"Throughout the course of a game," continued Tosca, "if youíve seen me flipping through papers and looking at stats, Joe will be doing some of that this year, so I can concentrate a little bit more on whatís actually happening on the field. Managers use bench coaches in different ways, and Iíve got a real good idea of how I want to utilize Joe. Heís a very enthusiastic, hard-working, organized person in addition to being a great teacher, and weíre fortunate to have him."
Ricciardi is as proud of his staff as he is of his players. He spoke about the probable hiring of Paul DePodesta as the Dodgers GM as a good thing for the Jays, and baseball, if it happened. He also said not to worry about Billy Beane, even though Oakland has lost J.P., Grady Fuson and perhaps another talented executive. It seems that some clubs are as deep in the front office as they are on the field, including the Jays.
"Weíve got one of the best front offices in baseball," he says matter-of-factly. "Tim McCleary is a whiz with the numbers, arbitration, really knows the rule book in and out, the waiver claims, heís so valuable to us in that end. Keith Law amazes me every year with the things that he does; his heavy involvement with the draft, major league and minor league statistical stuff."
The portrayal of the Jays in some quarters as completely reliant on numbers is misleading and inaccurate. J.P. also has very capable "traditional" advisors whose opinions he values.
"To me, probably the best baseball guy we have, whoís going to be a GM whenever he decides thatís what he wants, is Tony LaCava. Along with Dickie Scott, Jon Lalonde and the rest of the baseball guys, we feel like weíve got a really, really good front office, and that gives us an edge."
Even though heís the point man, and will get the lionís share of credit, or blame, for the teamís performance, Ricciardi knows running a ballclub is a team effort.
"Thatís a challenge that Paulís going to have, and anybody else who goes on their own, to put that type of group together, because thatís what makes you successful."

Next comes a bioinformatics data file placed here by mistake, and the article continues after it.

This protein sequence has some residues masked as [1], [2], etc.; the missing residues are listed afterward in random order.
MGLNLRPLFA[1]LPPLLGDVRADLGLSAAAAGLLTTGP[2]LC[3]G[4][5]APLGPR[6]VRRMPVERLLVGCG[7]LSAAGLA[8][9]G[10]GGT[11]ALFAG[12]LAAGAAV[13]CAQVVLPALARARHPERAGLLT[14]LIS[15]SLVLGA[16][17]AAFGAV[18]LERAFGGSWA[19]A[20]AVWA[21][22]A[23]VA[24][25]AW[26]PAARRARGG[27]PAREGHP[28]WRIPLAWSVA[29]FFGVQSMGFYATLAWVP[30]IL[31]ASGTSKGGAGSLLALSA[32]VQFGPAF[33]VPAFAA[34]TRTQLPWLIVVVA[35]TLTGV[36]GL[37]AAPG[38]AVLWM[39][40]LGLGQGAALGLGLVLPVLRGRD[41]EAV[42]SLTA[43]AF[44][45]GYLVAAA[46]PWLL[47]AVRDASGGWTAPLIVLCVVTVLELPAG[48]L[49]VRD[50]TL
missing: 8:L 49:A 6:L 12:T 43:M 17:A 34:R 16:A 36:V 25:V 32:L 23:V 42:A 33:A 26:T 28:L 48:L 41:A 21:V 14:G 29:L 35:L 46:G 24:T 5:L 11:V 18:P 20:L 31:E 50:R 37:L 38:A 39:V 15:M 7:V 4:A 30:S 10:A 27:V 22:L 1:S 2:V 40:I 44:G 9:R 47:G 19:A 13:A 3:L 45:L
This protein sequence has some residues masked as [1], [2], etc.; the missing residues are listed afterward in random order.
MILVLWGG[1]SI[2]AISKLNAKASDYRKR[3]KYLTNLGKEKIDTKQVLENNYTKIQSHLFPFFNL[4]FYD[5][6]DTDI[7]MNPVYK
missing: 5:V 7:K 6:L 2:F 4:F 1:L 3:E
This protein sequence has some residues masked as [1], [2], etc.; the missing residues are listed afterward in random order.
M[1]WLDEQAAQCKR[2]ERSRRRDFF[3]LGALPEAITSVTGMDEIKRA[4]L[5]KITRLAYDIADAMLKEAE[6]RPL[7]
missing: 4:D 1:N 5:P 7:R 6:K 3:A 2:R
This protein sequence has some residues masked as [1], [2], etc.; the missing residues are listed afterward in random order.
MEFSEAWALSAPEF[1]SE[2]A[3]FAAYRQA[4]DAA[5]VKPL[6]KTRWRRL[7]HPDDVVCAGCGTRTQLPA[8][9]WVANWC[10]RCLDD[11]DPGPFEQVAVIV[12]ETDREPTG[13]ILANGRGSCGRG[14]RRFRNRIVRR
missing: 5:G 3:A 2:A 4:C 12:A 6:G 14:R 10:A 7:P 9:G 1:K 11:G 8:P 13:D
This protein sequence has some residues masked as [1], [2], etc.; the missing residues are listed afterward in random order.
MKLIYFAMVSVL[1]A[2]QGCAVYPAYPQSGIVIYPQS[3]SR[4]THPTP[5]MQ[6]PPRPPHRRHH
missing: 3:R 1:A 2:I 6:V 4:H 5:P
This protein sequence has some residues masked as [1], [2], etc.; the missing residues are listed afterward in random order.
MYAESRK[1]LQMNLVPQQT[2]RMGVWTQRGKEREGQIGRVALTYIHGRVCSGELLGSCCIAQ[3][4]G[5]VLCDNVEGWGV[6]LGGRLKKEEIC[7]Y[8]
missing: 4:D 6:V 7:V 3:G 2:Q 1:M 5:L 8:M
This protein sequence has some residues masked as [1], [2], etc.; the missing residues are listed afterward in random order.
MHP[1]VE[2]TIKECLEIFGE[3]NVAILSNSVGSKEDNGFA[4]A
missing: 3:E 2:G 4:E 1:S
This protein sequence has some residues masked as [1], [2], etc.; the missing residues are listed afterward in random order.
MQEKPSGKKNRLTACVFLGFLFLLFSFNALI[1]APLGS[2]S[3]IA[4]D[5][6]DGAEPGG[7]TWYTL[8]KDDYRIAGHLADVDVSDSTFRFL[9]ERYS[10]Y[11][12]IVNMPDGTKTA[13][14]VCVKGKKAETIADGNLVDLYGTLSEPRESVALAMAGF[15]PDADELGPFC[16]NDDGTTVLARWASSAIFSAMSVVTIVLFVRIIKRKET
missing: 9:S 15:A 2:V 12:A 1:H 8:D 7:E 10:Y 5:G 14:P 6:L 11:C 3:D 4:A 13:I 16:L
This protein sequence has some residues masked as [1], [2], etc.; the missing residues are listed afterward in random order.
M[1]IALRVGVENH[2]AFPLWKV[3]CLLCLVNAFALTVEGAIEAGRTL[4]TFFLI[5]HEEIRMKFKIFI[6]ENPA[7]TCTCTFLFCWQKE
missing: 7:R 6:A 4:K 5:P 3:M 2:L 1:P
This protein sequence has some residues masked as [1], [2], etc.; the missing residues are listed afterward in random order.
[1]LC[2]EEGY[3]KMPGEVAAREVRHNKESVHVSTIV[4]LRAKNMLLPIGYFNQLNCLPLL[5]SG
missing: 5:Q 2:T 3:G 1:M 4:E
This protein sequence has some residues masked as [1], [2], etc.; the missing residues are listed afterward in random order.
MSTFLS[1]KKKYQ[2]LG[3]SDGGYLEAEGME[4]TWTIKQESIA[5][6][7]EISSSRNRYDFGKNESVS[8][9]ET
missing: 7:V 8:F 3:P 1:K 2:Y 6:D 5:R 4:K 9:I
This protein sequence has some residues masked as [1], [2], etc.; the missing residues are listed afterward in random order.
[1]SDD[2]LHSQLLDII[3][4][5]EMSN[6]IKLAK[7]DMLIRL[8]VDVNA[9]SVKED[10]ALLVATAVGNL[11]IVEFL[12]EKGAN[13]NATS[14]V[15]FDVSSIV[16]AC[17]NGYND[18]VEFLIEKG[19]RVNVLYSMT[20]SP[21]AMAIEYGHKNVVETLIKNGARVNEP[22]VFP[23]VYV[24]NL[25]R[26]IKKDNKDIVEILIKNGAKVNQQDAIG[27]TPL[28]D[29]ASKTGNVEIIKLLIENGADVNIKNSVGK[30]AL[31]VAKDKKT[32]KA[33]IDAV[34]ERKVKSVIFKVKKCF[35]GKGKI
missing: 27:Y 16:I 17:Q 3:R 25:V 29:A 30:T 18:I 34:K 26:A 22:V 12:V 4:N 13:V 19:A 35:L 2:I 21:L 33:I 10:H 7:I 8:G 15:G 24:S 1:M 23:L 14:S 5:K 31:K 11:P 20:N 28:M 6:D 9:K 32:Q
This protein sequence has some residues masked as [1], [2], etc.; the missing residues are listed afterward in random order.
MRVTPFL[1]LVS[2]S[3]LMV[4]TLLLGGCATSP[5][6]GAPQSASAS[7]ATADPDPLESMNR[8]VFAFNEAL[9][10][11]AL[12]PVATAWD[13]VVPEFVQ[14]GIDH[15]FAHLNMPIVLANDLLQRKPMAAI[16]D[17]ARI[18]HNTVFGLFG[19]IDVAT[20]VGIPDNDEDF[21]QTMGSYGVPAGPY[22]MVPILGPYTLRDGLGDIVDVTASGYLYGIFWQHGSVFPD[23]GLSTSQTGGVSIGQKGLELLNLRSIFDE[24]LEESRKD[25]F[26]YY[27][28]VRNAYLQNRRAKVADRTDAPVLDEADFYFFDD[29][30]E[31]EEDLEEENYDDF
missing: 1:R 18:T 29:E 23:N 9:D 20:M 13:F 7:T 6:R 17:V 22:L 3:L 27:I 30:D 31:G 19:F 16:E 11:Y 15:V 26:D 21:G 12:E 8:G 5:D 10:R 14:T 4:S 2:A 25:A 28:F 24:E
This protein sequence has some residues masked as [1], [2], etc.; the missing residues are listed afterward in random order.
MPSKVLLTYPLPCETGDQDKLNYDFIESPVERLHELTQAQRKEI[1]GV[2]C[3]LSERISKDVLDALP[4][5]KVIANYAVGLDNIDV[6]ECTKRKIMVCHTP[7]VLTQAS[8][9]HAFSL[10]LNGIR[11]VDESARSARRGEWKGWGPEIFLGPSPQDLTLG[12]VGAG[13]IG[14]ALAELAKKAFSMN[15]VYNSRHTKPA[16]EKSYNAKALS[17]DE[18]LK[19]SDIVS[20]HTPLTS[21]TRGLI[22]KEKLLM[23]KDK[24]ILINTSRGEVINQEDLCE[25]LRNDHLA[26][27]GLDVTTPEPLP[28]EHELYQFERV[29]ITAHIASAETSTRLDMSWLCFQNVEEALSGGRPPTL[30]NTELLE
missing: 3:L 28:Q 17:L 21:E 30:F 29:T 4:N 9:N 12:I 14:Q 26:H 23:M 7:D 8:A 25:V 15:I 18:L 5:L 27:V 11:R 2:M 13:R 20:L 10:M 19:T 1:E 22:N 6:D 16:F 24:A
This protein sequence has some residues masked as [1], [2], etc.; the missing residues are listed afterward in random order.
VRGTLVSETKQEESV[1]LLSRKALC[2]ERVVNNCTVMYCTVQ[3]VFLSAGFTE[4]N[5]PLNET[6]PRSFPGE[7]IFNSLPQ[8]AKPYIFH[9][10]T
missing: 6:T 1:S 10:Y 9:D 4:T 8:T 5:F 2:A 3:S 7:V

Last yearís controversial bestseller Moneyball was a fascinating look at the Oakland Aís front office, but Jays fans were disappointed to learn that author Michael Lewis and his editors deleted a chapter about Ricciardi and the Jays. This year, another book is due to hit the shelves, and J.P. will be prominently featured. However, he cautions fans to expect more entertainment than astonishing revelations in Chasing Steinbrenner: Pursuing the Pennant in Boston and Toronto.
"The writerís a great guy, Rob Bradford. Iíve read the book already, and itís a very light-hearted look at us and the Red Sox. He sat down with Theo and he sat down with me, but itís not a real in-depth, day-to-day look at crucial decisions."
It sounds like Ricciardi enjoyed the process, but itís doubtful that any writer will ever get as close to his inner circle as Lewis did with Beane and DePodesta.
"If anybody is looking at it like itís another Moneyball, theyíre going to be disappointed," he warns. "I wouldnít allow total access to anybody, and we gave him more of a thumbnail sketch of how we do things. So itís not something cutting edge, it wonít have the same effect as Moneyball did."
Nevertheless, Chasing Steinbrenner will be on the bookshelves of a lot of Jays fans, and weíre eagerly awaiting its release.
J.P., who always shows ample respect for his big-budget AL East opponents, raised an eyebrow when his manager said last week that anything less than a playoff berth would be disappointing. Since then, thereís been a lot of discussion hereabouts as to the likelihood of the Jays winning anywhere from 78 games to 96 or more, and the latest enormous move by the Yankees has altered the landscape. Letís give the last word on the club's postseason chances to Ricciardi.
"We didnít take this job to finish third. We think weíre going to improve on 86 wins; on paper weíre a better club. Last year in May, everybody was asking about the playoffs, so itís not the first time itís been mentioned. We hope weíve given ourselves a chance to get there."